Gardening: Look, don't touch
Some things are meant to be looked at, not touched. Parents tell that fact of life to their young children; puppies and kittens learn that fact of life when they receive a sharp pain in the nose for being too inquisitive.
And one thing best looked at and left untouched is Echinocactus grusonii, popularly known as the golden barrel cactus, golden ball or even mother-in-law’s cushion. It has sharp spines best avoided by tender digits.
Echinocactus grusonii is a well-known and easily recognisable species of cactus, and is endemic to east-central Mexico.
It’s beautiful globe-shape makes it extremely popular for growing in conservatories, on patios or anywhere where the light is good and temperature reasonable.
Of course, to see them at their best you have to travel to warmer climes, although some of the larger open-to-the-public hot houses have the space and wherewithal to cultivate them.
On its own territory, the golden barrel cactus is best suited for growing in garden rockeries, desert-type landscapes, patios and, of course, botanical gardens.
They are also grown indoors in conservatories or other glass rooms where sunlight isn’t in short supply, although they seem to have great difficulty flowering anywhere but under the open sky.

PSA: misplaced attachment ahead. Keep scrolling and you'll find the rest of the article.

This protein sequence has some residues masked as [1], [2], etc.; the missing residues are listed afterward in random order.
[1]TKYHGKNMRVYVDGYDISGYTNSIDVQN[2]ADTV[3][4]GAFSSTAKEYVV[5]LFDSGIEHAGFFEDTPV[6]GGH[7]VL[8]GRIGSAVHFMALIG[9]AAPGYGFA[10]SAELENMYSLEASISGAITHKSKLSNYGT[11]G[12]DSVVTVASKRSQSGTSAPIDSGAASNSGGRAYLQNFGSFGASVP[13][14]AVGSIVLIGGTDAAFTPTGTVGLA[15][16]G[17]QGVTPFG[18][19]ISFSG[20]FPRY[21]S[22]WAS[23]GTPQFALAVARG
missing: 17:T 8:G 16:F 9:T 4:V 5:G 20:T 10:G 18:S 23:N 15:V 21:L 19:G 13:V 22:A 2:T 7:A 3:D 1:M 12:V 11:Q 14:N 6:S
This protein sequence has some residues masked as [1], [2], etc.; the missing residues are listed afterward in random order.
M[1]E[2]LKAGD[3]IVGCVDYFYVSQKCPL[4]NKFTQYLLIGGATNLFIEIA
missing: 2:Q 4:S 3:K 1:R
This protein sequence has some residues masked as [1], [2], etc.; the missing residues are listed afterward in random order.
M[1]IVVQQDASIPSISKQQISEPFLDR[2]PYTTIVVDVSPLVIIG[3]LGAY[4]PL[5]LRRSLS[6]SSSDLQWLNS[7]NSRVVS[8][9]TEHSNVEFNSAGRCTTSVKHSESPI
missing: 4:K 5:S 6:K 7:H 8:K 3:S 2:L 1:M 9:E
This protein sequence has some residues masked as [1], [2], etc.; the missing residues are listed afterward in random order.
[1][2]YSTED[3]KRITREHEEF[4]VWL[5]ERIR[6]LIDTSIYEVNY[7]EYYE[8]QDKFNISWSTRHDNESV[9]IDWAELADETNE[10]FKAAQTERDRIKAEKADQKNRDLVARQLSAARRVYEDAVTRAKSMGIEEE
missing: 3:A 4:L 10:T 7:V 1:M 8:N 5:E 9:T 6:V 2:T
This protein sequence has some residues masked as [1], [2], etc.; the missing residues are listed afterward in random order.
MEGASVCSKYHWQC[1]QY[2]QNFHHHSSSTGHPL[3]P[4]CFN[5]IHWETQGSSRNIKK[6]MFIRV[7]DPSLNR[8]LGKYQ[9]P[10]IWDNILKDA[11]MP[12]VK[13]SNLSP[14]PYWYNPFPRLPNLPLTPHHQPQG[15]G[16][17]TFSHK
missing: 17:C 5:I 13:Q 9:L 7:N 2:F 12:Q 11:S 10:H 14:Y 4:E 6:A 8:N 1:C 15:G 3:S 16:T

Nevertheless, that doesn’t stop some people from growing them indoors for their foliage rather than blooms.
The globular-shaped stem can grow up to 60ins tall and 36ins wide in the wild, or where they are given conditions similar to the natural Mexican habitat. This stem is ribbed and produces prickly yellowish spines (there is also a spineless type).
Echinocactus grusonii thrives in volcanic soil and, when happy, will produce yellow flowers during mid-summer.
The barrel cactus is fairly fast-growing at first; then the growth rate slows. So you may have to wait up to 10 years for the cactus to reach 10ins in diameter.
Like most cacti, it’s drought tolerant and needs very little care and attention to grow well.
The biggest threats to its continued good health are insufficient sunlight and over-watering – the biggest killer of container-grown and indoor-cultivated plants.
But remember when handling one to make sure you wear a pair of stout gloves to protect your hands from the prickly spines.